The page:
I hit 500 posts last week—not published posts mind you, those only stand at half that number—but 500 hundred drafts that have not seen the light of day because I gave up on them before I hit that shiny, red post button. Some are outright rants brimming with whatever flavor of the month passion, some flit from thought to thought, some are painfully long with slow expositions, and some are just painful.
Every once in a while I resurrect one—the Dad and Vietnam story from last week for example—polish it up and put it out there. Those posts are invariably missing one key element to make them work: a good hook into something larger or broader of interest to readers; a solid lede to give it punch; an observation to push it out of being trite or overdone; and so on.
To date I haven't run out of something to say—just ways sometimes to express it in a way that my worst critic—myself--can stand.
Want a window into my jumble? Here we go. Here are the headers and ledes from four cutting floor posts (all over three months old).
Character-Based Sandbox Campaigns
On the face of it, Top Secret is an odd place to keep digging for experimental bits. Back in the day it was—as most of the historically-themed second-generation games—an awkward cousin of the TSR family. Nowadays with little to no current following, we can safely and sadly say it's in the dustbin of gaming history. Still Top Secret, in it's pre-TSR publication days as Spy World, had it's roots in the mid-70s creative explosion of experimentation with rpgs and as such you can still mine curious bits from it that may either shine a light on alternative paths not taken or be of use for classical play campaigns here and now...
House Rules: Learning As You Go
One learns many things experientially while in the GM hot seat. In the heat of (simulated) battle, you quickly learn that many of your best-laid plans work in ways you never intended positively or negatively—or just plain don't work. In fact, it's often the oh-so clever ideas that you so proudly clap yourself on the back on that often are the biggest offenders...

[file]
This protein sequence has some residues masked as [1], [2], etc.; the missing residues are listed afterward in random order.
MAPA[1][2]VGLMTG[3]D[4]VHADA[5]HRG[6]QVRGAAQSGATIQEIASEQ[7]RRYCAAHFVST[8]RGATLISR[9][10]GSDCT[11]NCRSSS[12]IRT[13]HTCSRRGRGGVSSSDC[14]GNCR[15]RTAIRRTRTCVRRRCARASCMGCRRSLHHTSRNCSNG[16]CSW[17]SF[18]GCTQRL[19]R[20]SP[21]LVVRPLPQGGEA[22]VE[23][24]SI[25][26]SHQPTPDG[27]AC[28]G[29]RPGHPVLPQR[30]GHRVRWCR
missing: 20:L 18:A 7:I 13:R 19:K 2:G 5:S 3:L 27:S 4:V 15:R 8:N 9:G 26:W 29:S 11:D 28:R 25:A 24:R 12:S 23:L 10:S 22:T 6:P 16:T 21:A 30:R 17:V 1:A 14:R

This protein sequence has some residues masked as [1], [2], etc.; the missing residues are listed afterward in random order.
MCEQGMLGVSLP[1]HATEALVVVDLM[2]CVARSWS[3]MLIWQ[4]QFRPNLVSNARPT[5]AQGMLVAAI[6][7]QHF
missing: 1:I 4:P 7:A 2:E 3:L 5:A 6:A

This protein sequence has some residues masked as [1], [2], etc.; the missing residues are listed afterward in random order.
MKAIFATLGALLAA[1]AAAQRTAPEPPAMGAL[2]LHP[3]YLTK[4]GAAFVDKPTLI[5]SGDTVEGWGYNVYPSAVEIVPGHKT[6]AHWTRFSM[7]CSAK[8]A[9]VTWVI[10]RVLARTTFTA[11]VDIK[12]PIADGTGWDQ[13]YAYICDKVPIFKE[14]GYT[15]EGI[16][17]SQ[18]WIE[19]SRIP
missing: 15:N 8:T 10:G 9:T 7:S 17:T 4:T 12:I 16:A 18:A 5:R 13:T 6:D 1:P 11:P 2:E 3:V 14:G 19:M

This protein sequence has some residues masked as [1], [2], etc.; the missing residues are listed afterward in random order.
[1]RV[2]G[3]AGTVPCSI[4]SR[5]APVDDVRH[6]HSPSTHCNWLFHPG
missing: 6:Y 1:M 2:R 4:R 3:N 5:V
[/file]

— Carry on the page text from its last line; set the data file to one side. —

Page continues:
The Fantasy Game, D&D Variant Game
[No pithy lede, mostly a long outline]
Alternative character generation system (slightly more detailed version of website system)
- Quasi-Traveller, background and event-oriented though, not adult career. Childhood and young adulthood events determine dice pool for attributes.
- Players have choice of background (urban, rural, barbarian, demi-human, exotic)
- Random equipment table option (modified from my LotFP one)
- All characters with INT 15 or over start with one cantrip (0 level MU spell)
- All characters with WIS 15 or over start with one orison (0 level Cleric spell)...
How many spellcasters live in yon town? It's something we don't often think about on a deep level--or at least admittedly its something I rarely think about--but it is a demographic yardstick with profound implications. Campaign thinking in D&D seems to hang on the magical consumer economy for player characters. The distinction between low and high fantasy settings thus revolving around the frequency of magic items, the relative likelihood of a magic “store”, the availability of magical services from NPCs, etc...
Why post them, you conveniently ask?
Simple, all four of these are candidates for Lazarus treatment. Which ones deserve it? (If any, after all a good friend is one who tells you have a big dollop of toothpaste dangling on your chin.)